You walk into the field and see a group of children huddled around a fire pit. They’re having fun, performing strange rituals, singing odd songs, and building a community. What do you call this? Summer camp. If the songs are in Hebrew and the rituals are thousands of years old, then you’d call it Camp Ramah.
The PT Barnum portrayed in, The Greatest Showman is a complete fraud. The movie is a Horatio Alger story of Barnum, coming from nothing and creating the circus. Then, realizing that family is the most important thing, gives the circus to Zac Efron, his protege. We see how Barnum gracefully brings up the downtrodden and socially excluded. He empowers the bearded lady and encourages his protege, despite the protege’s strict upper-class upbringing, to pursue his love of a beautiful black acrobat.
Summary: Kids do incredible things. Instead of trying to teach them as little adults, give them some tools and flexibility and see what they create. They may not do what you expect, but it’s fascinating (and funny) to see how they think.
Intro: One of my friends told me that at 33, married with a baby, she’s doing some soul searching. She thought at some point that she’d be set and have figured out her career, but she’s realized that things never settle and it’s all journey. This makes her a little sad and confused. Here’s my response:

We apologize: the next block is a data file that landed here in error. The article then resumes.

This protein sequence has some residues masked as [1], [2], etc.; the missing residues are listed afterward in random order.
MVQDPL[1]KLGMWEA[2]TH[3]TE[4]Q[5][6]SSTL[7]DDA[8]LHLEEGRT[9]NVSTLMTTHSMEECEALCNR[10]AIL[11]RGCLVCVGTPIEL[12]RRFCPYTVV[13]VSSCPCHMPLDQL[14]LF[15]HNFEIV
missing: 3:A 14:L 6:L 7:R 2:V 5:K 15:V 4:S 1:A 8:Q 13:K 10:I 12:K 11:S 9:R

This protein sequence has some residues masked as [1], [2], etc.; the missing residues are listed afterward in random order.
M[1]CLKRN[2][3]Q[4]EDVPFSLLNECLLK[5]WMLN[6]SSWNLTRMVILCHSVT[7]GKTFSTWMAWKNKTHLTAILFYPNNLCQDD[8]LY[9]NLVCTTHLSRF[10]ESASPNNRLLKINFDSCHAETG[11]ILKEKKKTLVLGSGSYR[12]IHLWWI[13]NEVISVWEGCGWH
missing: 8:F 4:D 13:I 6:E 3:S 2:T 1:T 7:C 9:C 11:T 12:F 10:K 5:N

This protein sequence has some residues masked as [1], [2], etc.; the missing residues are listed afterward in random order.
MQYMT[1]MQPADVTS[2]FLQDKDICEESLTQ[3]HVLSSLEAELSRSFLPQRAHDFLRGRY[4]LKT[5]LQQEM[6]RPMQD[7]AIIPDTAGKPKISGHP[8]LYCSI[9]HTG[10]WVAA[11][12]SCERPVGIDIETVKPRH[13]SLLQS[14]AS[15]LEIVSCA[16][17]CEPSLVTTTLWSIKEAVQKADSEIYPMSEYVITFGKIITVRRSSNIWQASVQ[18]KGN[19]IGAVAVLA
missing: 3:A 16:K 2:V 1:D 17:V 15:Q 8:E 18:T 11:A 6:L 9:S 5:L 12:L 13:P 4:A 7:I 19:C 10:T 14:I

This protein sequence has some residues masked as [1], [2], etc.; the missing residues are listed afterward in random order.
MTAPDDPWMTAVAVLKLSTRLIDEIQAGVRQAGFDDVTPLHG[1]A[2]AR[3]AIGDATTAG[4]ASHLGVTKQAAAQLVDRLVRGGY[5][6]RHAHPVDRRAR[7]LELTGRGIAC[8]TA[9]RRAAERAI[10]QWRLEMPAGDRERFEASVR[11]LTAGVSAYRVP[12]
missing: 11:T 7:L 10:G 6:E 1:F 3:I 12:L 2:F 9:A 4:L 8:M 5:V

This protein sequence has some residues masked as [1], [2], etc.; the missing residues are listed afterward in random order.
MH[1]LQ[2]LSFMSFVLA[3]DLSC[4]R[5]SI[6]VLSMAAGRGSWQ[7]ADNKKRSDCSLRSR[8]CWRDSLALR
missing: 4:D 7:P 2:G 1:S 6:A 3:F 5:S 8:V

Willy Wonka: “Don’t forget what happened to the man who suddenly got everything he wanted.”
I used to think that there was a way to win the game of life. I thought there was a general scheme to the world and if I just worked hard enough, things would work out awesomely. This worked for a while. If I worked hard at school, I would get into a great college. If I worked hard in college I would get a great job. I thought this is the way that life worked too.
There’s something special about being an early adopter. There are obviously painful things like capacity limits and features that don’t work quite right. But the wonderful thing, if it’s done right, is that the community and the founders work together to build something magical.